UBC Faculty Research and Publications

Recent Advances in Thiophene Based Molecular Actuators Anquetil, Patrick A.; Yu, Hsiao-Hua; Madden, John D.; Swager, Timothy M.; Hunter, Ian W.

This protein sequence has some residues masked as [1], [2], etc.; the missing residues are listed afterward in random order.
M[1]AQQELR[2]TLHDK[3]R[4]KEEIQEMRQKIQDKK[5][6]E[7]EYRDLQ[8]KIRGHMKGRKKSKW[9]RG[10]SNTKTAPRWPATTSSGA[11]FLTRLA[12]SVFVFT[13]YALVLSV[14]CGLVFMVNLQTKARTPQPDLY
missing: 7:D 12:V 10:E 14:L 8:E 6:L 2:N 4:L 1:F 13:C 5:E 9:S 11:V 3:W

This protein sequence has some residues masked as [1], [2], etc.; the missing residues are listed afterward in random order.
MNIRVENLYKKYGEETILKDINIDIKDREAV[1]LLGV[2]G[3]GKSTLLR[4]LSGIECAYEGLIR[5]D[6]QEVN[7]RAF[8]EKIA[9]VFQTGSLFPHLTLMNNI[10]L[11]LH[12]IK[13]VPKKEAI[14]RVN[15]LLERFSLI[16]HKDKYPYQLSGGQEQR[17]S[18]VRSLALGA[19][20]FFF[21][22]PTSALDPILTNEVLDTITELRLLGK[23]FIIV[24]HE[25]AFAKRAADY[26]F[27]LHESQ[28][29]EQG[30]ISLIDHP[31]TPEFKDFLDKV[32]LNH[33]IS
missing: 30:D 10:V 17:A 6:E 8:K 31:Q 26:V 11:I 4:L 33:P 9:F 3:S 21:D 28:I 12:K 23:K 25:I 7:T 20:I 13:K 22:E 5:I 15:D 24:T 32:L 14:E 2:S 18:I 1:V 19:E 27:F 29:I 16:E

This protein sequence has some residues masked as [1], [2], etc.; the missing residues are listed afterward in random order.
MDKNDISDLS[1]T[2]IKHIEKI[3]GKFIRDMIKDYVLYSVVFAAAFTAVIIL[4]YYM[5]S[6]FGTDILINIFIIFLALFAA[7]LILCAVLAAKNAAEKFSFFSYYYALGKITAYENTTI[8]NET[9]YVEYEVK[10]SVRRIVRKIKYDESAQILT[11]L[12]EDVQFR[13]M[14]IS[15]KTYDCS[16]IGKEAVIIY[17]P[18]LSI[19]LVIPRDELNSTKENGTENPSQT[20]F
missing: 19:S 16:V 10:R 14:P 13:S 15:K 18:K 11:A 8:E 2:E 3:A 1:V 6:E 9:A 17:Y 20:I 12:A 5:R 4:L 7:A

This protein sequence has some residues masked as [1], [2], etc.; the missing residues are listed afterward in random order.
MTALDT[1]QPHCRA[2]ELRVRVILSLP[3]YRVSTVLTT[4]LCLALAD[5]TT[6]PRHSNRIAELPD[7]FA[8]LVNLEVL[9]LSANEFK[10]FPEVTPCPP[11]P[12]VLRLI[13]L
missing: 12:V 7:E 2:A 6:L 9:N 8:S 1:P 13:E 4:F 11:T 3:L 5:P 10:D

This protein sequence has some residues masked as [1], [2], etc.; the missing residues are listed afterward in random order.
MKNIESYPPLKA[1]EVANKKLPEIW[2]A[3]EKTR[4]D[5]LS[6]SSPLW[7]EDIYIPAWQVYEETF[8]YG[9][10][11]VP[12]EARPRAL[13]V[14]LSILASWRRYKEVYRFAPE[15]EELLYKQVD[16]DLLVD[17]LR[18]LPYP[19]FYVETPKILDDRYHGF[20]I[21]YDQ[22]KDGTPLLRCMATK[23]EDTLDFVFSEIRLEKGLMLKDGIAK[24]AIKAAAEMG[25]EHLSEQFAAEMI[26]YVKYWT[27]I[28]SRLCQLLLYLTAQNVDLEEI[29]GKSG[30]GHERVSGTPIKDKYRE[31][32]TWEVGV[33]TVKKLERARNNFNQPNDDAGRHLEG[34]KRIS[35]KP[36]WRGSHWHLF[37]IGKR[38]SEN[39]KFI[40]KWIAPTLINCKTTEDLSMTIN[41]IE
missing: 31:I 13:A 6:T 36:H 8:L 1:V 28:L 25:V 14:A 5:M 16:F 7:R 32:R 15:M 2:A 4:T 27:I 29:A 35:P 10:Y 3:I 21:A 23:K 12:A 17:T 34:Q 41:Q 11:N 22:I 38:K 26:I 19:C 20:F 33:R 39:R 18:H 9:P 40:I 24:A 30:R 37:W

A new class of molecular actuators where bulk actuation mechanisms such as ion intercalation are enhanced by controllable single molecule conformational rearrangements offers great promise to exhibit large active strains at moderate stresses. Initial activation of poly(quarterthiophene) based molecular muscles, for example, show active strains in the order of 20%. Molecular rearrangements in these conjugated polymers are believed to be driven by the formation of pi-dimers (e.g. the tendency of pi orbitals to align due to Pauli"s exclusion principle) upon oxidation of the material creating thermodynamically stable molecular aggregates. Such thiophene based polymers, however, suffer from being brittle and difficult to handle. Polymer composites of the active polymer with a sulfated polymeric anion were therefore created and studied to increase the mechanical robustness of the films. This additional polyelectrolyte is a Sulfated Poly-Beta-Hydroxy Ether (S-PHE) designed to form a supporting elastic matrix for the new contractile compounds. Co-deposition of the polyanion with the conducting polymer material provides an elastic mechanical support to the relatively stiff conjugated polymer molecules, thus reducing film brittleness. The active properties of such poly(quarterthiophene)/S-PHE polymer actuator composites based on intrinsic molecular contractile units are presented and discussed. Copyright 2003 Society of Photo-Optical Instrumentation Engineers. One print or electronic copy may be made for personal use only. Systematic reproduction and distribution, duplication of any material in this paper for a fee or for commercial purposes, or modification of the content of the paper are prohibited.

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